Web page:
Losing James Holmes

'James Holmes may be responsible for these losses but we are responsible for losing him', writes Lisa Buscani.

August 2, 2012

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After the recent shootings in Aurora, Colorado, few felt bad for alleged shooter James Holmes, who has since been charged with 24 counts of murder. WBEZ's own Al Gini wrote that he wasn't sure that our society could ever really forgive people like Holmes, or former Penn State coach Jerry Sandusky. "Given the immensity of their actions, I think forgiveness is asking too much," he wrote.

But writer and performer Lisa Buscani feels that, since Holmes is just the latest of "many disenfranchised gunman", there might be more there that we're missing. Read an excerpt of her thoughts below or listen above:

You knew him. He was the kid who got good grades without even trying, but blinked and swallowed constantly during show and tell, when he tried to talk about the time his parents, "Um took him, uh, to the like Epcot Center," and no one wanted to hear it because he was a stupid, boring geek. The restlessness spread through the class like thin kindling on fire, as the kids giggled and imitated him until he cut his story short.

Maybe he was the kid who brought up the rear of your pack, the one who, to your everlasting credit, you took the time to find out what he thought and discovered he was funny and sarcastic and smart. His advice, when you asked him for it, saved you work and pain. You even encouraged him to step away from the wall that always had his back; you threw the spotlight to him once when he said something funny that everyone missed and you made them stop and listen and he said it and everyone laughed. He looked like a guy who’d spent three weeks in the Mojave who just got his hands on a Snapple.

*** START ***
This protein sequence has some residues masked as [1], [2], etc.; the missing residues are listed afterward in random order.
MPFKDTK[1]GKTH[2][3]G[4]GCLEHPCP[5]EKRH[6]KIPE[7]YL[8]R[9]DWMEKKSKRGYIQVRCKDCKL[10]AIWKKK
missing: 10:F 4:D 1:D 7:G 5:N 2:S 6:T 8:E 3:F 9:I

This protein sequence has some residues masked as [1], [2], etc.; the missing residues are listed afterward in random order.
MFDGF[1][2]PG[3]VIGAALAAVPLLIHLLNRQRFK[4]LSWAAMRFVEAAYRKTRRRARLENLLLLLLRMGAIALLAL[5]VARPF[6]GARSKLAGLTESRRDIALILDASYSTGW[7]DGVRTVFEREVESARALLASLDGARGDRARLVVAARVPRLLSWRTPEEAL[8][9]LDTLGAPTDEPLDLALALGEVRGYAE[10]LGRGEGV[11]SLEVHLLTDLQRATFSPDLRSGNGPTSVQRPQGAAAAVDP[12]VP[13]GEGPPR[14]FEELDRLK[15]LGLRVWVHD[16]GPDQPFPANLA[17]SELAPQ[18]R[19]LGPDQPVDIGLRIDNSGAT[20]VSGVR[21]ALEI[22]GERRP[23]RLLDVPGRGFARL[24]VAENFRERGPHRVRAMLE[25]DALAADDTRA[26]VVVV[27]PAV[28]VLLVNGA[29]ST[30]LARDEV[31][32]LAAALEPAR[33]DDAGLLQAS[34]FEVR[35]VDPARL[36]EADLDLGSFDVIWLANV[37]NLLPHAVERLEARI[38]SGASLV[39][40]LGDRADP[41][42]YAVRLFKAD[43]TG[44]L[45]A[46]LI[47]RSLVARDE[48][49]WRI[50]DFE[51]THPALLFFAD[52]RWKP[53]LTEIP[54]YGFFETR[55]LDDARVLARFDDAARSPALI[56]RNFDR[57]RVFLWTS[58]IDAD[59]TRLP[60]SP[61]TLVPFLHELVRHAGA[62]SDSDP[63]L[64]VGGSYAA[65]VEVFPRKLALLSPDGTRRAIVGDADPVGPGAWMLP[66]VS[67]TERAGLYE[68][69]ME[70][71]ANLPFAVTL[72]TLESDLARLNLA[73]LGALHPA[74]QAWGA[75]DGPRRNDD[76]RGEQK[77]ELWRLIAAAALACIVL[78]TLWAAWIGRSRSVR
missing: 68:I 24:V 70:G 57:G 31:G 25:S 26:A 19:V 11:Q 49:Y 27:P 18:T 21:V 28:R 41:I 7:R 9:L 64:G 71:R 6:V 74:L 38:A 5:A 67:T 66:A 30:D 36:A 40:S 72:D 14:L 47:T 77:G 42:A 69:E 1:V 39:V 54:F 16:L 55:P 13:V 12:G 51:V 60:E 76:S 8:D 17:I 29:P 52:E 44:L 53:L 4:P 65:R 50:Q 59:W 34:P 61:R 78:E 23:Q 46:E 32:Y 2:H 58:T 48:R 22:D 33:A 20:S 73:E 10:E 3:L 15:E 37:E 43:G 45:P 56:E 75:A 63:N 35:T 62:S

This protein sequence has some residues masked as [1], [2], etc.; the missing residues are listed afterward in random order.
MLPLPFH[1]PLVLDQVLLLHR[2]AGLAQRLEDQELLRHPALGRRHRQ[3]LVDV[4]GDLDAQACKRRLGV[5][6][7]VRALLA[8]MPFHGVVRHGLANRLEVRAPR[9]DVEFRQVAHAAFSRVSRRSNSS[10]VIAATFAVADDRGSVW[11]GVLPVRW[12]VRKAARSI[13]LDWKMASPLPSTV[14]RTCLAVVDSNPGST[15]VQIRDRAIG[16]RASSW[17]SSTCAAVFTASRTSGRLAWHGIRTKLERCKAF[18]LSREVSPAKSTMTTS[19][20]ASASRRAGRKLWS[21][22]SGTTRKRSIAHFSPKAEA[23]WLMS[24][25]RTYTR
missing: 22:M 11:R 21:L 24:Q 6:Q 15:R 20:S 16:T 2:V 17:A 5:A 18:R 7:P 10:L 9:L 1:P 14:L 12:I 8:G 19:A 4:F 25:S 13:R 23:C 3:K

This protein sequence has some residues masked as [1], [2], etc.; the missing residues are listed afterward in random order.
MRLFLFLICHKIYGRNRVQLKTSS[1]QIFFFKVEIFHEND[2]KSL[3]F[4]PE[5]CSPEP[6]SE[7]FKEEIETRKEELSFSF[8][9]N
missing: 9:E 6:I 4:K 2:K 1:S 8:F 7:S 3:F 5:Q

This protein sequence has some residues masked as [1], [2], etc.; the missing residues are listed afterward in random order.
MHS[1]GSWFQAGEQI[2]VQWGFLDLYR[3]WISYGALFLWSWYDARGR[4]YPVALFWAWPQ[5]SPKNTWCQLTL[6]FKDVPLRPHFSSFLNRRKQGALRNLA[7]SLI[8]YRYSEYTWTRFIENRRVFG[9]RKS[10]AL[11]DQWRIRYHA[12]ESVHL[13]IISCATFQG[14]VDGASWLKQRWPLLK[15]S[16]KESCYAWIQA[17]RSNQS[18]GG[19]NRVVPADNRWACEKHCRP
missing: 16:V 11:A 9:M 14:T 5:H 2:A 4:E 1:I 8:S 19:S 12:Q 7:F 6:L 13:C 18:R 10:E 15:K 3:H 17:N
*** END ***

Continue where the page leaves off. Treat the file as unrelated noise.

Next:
But when he tried to do it himself, tried to take center stage with his contribution, primarily because you had said he could, you had shown him how it felt to be heard finally, and he stepped out into the light only to fight that same enemy in his audience’s restlessness, only to have his brilliance caught and carried away in a stiff wind, only to see eyes glaze over as points and friends and potential were lost. Only to start him on the road you wouldn’t follow, to become the person you didn’t recognize.

In the mass murderer story arc, James Holmes, the latest alleged lone gunman, is an unabashed cliché, the quiet young man who never caused trouble but who no one ever knew, who brought home the grades and played soccer like all the rest of the white suburban kids but failed to walk at commencement. He went from doing honors work in undergrad to working at a dead-end job at McDonald’s to entering a prestigious UC Denver neuroscience doctoral program to withdrawing from that future.

You’ve known guys like James Holmes. What you don’t know are the details of the spin out. I mean, think about it. What it’s like to be that smart and yet unable to share; to be of the world and never in it. It’s like the dreamer who pushes through race walls for a third or fourth wind and crosses through tape to a roar of adulation only to wake to a brace and a walker. It’s a high-flying mind dragged down and buried under a suffocating wet blanket of a personality that offers no impact. It’s madness. It’s a slow death.

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